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World Nutella Day

Do you like ‘Nutella”?

Nutella, in case you don’t know, is a spread flavoured with cocoa and hazelnut and it’s known all over the world. It was first introduced in Italy in 1964, but is now popular throughout the world and people often think it’s a new spread – with overnight success. The reality is that it’s over 50 years old! The first Nutella Day was in 2007, and is the brainchild of a Nutella enthusiast and blogger, Sara Rosso. Each year, the company behind it The Ferrero Group, selects one Nutella lover to the lead the celebrations.

On February 5 each year, Nutella fans post pictures, recipes and messages, sharing their love for the spread. In 2005, nearly 28,000 fans gathered together in Gelsenkirchen, Germany to participate in the world’s largest continental breakfast. It was in 2014 that Nutella marked it’s 50th birthday, and held celebrations in ten countries around the world and in 2017, the first Nutella Café opened at Chicago’s Magnificent Mile.

How can you enjoy Nutella with when you are allergic to nuts and other allergens?

Sadly though, as much as many people love Nutella, it is not something that those of us with nut allergies can eat. Of its ingredients, hazelnuts are the largest percent, at 13%. As a child it is one of the many pleasures and choices for sandwiches, and it must be difficult when you see your friends eagerly eating their chocolate spread snacks and you are left out – yet again!

There are vegan versions of chocolate spread, but many of them still contain nuts, or have the caveat, ‘may contain nuts.’ One alternative is Plamil, ‘So Free’, Organic Milk Alternative chocolate spread. Both dairy and nut free.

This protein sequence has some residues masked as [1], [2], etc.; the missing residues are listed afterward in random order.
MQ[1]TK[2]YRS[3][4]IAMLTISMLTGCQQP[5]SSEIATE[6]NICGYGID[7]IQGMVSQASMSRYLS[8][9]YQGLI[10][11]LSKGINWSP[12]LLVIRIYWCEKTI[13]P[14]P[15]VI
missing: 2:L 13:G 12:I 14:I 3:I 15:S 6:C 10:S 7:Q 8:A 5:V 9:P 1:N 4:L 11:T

But how about making your own?

We found this recipe for Cacao chocolate Spread, which is dairy and nut free. To have a nut taste, you could mash some Cheeky Choc Hazelnot flavoured Gnawbles into the spread, and then you would have your own, safe, version of chocolate nut-tasting spread!

Recipe: Cacao Chocolate Spread (Nestandglow.com)

Prep time: 5 mins

Additional time: 2 hours


1 can coconut milk 400ml

4 tbsp Cacao/Cocoa powder (Creative Natures Organice Cacao Powder)

4 tbsp. coconut sugar

1 tsp vanilla


  • Place everything in a blender and blend for 1 -2 mins until everything is mixed and broken up.
  • Chill for 2 hours in the fridge and it’s ready.
  • Keep in the fridge and use within a week
  • Use coconut milk that doesn’t have added stabilisers as they will prevent it from setting.

We would add: Crush some Cheeky Choc Hazelnot Gnawbles into the mix too.

Another recipe:

No Nuts Nutella:


120g sunflower seed butter

50g icing sugar

30 g cocoa

100 ml chocolate dairy free milk


Gently blend together sunflower butter, cocoa and icing sugar. Slowly mix in whatever milk you consume to reach desired consistency. Again, add in crushed Cheeky Choc Hazelnot Gnawbles into the mix.

( https://www.freefromfarmhouse.co.uk/recipes/nuts-nutella-nut-free-dairy-free-chocolate-spread/ )

 7 Nutella Fun Facts:

  1. France is the largest consumer of Nutella in the world, and the largest producer of the hazelnut-based cream.
  2. 100,000 tonnes of Nutella, accounting for 25% of the world production, are produced every year from the Villiers-Ecalles establishment.
  3. In 2016 a French couple were banned from calling their daughter Nutella, by French courts, with judges believing the child would be mocked as she grew up.
  4. All of the Nutella sold in a year could be spread over 1,000 football pitches.
  5. There are 52 hazelnuts in every 14-ounce jar of Nutella.
  6. In 2008, Michele Ferrero (who perfected his father, Pietro’s recipe and created Nutella), became the richest man in the world with an estimated $11 billion. He died in 2015 at the age of 89.
  7. In 2013, the spread made the headlines in Germany when thieves pulled off a $20,000 heist, stealing 5 metric tons of Nutella from a parked truck.

A few weeks earlier, Columbia university were at the centre of news when it was found the school was spending $6,000 per week on the spread for one of its dining facilities, where students were allegedly eating up to 100 pounds per day.

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